“I enjoy Halftime Reports, but I was surprised that neither you nor any other reporter picked up or commented on what Senate Leader McConnell said to President Trump in yesterday’s meeting, re the spending bill. Mitch said he looked forward to extending the CR to be able to work a long-term solution. Only in Congress is a six-to-nine month spending bill considered a long-term solution, especially when it is already three months late. None of the media is addressing the deleterious effects to the military and other federal agencies of operating on CR’s each year. At a time when our military needs to recapitalize, a CR impedes the ability to do that. When Congress finally passes the spending bill and all the attendant authority associated with it, the military will not have the time to spend it appropriately before the end of the fiscal year. The good news though, is that Congress will be the first to criticize the military for any rushed or inappropriate expenditures.” – David Jowers, Littleton, Mass.

[Ed. note: I think that was more a question of timing than disinterest! In fact, we talk so much and so often about the perils of fiscal improbity that I worry readers will become bored. It has now been a decade since we’ve really had anything like ordinary budgeting. Unlike many who think that the 60-vote threshold on legislation is causing Senate dysfunction, I see another culprit: The Byrd rule and budget reconciliation. The arrangement was supposed to make budgeting easier and more ordinary. But since it has become the preferred vehicle to advance partisan policy objectives that budgetary function has been substantially lost. As the Senate looks at revamping rules after the next election, I think there’s a strong argument to be made for abolishing reconciliation.]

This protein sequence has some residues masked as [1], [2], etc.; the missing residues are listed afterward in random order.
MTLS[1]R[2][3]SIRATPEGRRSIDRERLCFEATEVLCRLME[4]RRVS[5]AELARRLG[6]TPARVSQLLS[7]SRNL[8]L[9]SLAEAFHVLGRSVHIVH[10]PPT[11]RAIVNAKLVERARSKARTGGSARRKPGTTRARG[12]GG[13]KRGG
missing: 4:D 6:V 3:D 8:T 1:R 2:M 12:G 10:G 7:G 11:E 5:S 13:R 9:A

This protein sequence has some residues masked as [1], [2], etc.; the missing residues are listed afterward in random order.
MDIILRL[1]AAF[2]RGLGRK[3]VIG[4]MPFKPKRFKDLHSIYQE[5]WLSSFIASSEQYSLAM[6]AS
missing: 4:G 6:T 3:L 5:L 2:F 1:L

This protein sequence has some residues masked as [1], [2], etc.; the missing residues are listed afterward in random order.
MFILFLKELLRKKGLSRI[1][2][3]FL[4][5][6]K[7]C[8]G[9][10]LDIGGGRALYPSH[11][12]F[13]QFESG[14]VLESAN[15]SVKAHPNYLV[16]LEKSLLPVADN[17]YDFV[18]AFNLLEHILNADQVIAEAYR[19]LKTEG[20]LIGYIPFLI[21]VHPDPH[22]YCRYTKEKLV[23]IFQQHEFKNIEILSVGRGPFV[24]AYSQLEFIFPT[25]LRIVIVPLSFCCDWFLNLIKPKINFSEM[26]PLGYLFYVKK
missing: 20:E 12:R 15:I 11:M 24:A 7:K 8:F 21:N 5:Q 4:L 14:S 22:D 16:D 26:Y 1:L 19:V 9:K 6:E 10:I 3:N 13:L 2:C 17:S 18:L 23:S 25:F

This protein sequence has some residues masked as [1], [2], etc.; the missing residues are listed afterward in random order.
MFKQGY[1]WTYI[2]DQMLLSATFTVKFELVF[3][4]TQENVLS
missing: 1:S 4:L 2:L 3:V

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KDVR: “Every holiday season when Santa comes to town, children and their parents line-up to meet the jolly big man – but one Maryland toddler wasn’t having it. Kerry Spencer taught her son the sign for ‘help’ in sign language. And during his photo with Santa – he made the sign. ‘We taught our baby sign language. This is the sign for ‘help.’ You’re welcome,’ Spencer wrote. Spencer tweeted out the hilarious photo on Tuesday and it has gone viral with over 5,800 retweets and over 22,900 likes, as of Saturday afternoon. She went on to clear up the specific sign language variant he was taught. ‘In baby sign you go with what they do. We showed him the ASL version and this is what he did,’ she wrote on Twitter. No word on if the little boy was able to let Saint Nick know what he wanted for Christmas before his parents rescued him.”

Chris Stirewalt is the politics editor for Fox News. Brianna McClelland contributed to this report. Want FOX News Halftime Report in your inbox every day? Sign up here.